A flavour of Hastings with the bonfire blazing at its heart

Torch making in Hollington
Torch making in Hollington
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ENJOYING a revival in recent years, the bonfire societies had their heyday in the 1880s and 1890s, and for a while there were 10 separate entities in Hastings and St Leonards, each of which had its own procession on November 5.

In his new book Lives and Times of Kindred Spirits The Bonfire Societies of Hastings and St Leonards, Tony Streeter examines their history.

Bonfire making in Hollington

Bonfire making in Hollington

Tony, who works for Anchor Trust, a care home provider, as well as being a music promoter, event organiser and author among other things, said that his fascination with all things bonfire began when as a small child he was taken to his first bonfire at Jarvis Brook, near his home in Crowborough.

“It created a massive image in my head, I can still recall it quite vividly,” he said.

He has been a member of Hastings Borough Bonfire Society since 1996, and this book has been two-and-a-half years in the making.

“No other book has ever gone into the detail I have,” he said. “It’s an absolutely amazing history and I have covered so much that was not just about the bonfire. What I wanted to do was create a book that gave a flavour of Hastings.”

Hollington guy at Wishing Tree pub, date unknown

Hollington guy at Wishing Tree pub, date unknown

In the nineteenth century accidents with effigies were commonplace, as they fell from carts, or were thrown off, as horses bolted. Several effigies caught fire during the procession, and fireworks were let off in bars, filling them with sparks and smoke.

In 1884 the Hastings Observer was concerned about ladies’ dresses catching fire, a theme it would return to fifty years later, in 1934, advising then that if a dress caught fire, the lady ought to be laid horizontally and wrapped in a rug.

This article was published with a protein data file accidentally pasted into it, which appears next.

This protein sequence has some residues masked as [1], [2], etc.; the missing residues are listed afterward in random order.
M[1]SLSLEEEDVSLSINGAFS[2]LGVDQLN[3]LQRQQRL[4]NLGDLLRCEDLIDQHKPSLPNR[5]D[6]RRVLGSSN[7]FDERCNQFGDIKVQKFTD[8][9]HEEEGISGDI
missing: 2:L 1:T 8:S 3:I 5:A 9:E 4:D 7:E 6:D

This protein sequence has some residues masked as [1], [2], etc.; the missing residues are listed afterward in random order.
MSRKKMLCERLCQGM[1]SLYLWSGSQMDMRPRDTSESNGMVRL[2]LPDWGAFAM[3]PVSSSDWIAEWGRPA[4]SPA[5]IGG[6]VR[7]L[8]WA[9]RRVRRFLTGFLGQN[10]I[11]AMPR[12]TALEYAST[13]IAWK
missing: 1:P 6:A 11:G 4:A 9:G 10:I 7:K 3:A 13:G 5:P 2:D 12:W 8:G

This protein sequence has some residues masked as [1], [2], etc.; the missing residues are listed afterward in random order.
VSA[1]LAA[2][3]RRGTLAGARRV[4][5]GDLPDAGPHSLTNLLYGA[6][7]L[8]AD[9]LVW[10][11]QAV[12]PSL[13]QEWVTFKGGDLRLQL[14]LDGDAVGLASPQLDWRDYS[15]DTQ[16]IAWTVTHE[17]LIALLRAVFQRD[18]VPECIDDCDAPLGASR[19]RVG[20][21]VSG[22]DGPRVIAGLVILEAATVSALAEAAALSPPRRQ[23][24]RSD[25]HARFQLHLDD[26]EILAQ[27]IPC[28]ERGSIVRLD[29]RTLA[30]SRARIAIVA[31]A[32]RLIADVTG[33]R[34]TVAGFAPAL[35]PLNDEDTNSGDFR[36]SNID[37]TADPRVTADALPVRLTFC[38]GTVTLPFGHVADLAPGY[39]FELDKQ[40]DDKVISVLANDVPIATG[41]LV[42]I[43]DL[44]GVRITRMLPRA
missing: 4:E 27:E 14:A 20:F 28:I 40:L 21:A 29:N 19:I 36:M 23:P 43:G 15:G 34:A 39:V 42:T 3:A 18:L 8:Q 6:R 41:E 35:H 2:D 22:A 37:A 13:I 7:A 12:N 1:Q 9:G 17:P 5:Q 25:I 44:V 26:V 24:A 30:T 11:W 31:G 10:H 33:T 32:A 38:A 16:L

In the immediate post-war years the bonfire procession headed for the bathing pool at Bulverhythe, where in 1948 Biddy The Tubman gave a display, and children who had bought an advance ticket were each given a firework and allowed to ignite it from the top terrace.

In 1949 petrol was lighted on the surface of the swimming pool and Curly Lawrence in only his bathing shorts jumped into the flames from the top diving board.

These are just some of the events related to the bonfire societies and their members, contained within Kindred Spirits.

Tony is clear that this is by no means a quick summary of what Bonfire is all about, instead it is as far as he is aware the most in-depth examination of the Hastings and St Leonards bonfire societies that exists.

There is already a follow-up book in the pipeline, one with Hollington Bonfire at its heart, but focusing on the people themselves rather than the actual event.

Tony is keen to identify and if possible speak to some of the people in the photos included here.

He can be contacted by email at t.streeter702@btinternet.com or by phone on 07929 327051.

Kindred Spirits is on sale at Albion Books, in George Street; Hastings Museums; Hastings History House, in Courthouse Street, and The Fishermen’s Museum, in Rock-a-Nore Road.